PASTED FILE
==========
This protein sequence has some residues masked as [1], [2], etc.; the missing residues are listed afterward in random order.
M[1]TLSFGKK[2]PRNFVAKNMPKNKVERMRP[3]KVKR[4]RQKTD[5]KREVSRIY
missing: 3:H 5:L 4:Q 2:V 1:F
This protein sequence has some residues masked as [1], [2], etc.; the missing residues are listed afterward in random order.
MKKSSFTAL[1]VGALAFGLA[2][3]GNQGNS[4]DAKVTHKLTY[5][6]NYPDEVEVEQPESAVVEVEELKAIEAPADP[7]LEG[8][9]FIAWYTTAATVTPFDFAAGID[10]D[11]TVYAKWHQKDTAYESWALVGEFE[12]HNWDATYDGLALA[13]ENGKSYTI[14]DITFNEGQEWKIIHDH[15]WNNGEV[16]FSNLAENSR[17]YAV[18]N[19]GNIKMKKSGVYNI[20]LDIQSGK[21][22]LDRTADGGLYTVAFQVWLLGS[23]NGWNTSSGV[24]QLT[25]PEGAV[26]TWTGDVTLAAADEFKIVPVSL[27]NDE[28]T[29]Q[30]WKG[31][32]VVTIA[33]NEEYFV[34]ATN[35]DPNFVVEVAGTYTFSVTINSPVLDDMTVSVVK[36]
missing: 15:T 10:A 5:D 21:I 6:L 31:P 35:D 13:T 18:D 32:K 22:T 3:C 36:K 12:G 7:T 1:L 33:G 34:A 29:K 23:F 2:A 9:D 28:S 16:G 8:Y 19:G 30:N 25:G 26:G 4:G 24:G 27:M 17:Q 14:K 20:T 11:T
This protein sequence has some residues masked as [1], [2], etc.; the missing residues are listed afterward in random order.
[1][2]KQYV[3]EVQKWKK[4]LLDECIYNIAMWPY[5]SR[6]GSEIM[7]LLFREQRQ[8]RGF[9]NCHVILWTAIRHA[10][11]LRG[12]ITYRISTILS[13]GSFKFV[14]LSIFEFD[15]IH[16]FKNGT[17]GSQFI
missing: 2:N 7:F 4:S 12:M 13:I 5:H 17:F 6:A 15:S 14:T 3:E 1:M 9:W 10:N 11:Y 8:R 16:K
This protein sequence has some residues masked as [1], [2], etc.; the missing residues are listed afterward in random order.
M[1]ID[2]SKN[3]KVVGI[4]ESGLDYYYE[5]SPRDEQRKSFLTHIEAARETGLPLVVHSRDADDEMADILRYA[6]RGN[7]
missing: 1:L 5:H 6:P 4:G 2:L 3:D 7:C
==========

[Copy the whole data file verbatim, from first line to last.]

This protein sequence has some residues masked as [1], [2], etc.; the missing residues are listed afterward in random order.
M[1]TLSFGKK[2]PRNFVAKNMPKNKVERMRP[3]KVKR[4]RQKTD[5]KREVSRIY
missing: 3:H 5:L 4:Q 2:V 1:F
This protein sequence has some residues masked as [1], [2], etc.; the missing residues are listed afterward in random order.
MKKSSFTAL[1]VGALAFGLA[2][3]GNQGNS[4]DAKVTHKLTY[5][6]NYPDEVEVEQPESAVVEVEELKAIEAPADP[7]LEG[8][9]FIAWYTTAATVTPFDFAAGID[10]D[11]TVYAKWHQKDTAYESWALVGEFE[12]HNWDATYDGLALA[13]ENGKSYTI[14]DITFNEGQEWKIIHDH[15]WNNGEV[16]FSNLAENSR[17]YAV[18]N[19]GNIKMKKSGVYNI[20]LDIQSGK[21][22]LDRTADGGLYTVAFQVWLLGS[23]NGWNTSSGV[24]QLT[25]PEGAV[26]TWTGDVTLAAADEFKIVPVSL[27]NDE[28]T[29]Q[30]WKG[31][32]VVTIA[33]NEEYFV[34]ATN[35]DPNFVVEVAGTYTFSVTINSPVLDDMTVSVVK[36]
missing: 15:T 10:A 5:D 21:I 6:L 31:P 35:D 13:T 18:D 32:K 22:T 3:C 36:K 12:G 7:T 1:L 33:G 34:A 29:K 23:F 2:A 9:D 28:S 16:G 8:Y 19:G 30:N 25:G 26:G 4:G 24:G 27:M 17:Q 14:K 20:T 11:T
This protein sequence has some residues masked as [1], [2], etc.; the missing residues are listed afterward in random order.
[1][2]KQYV[3]EVQKWKK[4]LLDECIYNIAMWPY[5]SR[6]GSEIM[7]LLFREQRQ[8]RGF[9]NCHVILWTAIRHA[10][11]LRG[12]ITYRISTILS[13]GSFKFV[14]LSIFEFD[15]IH[16]FKNGT[17]GSQFI
missing: 2:N 7:F 4:S 12:M 13:I 5:H 17:F 6:A 15:S 14:T 3:E 1:M 9:W 10:N 11:Y 8:R 16:K
This protein sequence has some residues masked as [1], [2], etc.; the missing residues are listed afterward in random order.
M[1]ID[2]SKN[3]KVVGI[4]ESGLDYYYE[5]SPRDEQRKSFLTHIEAARETGLPLVVHSRDADDEMADILRYA[6]RGN[7]
missing: 1:L 5:H 6:P 4:G 2:L 3:D 7:C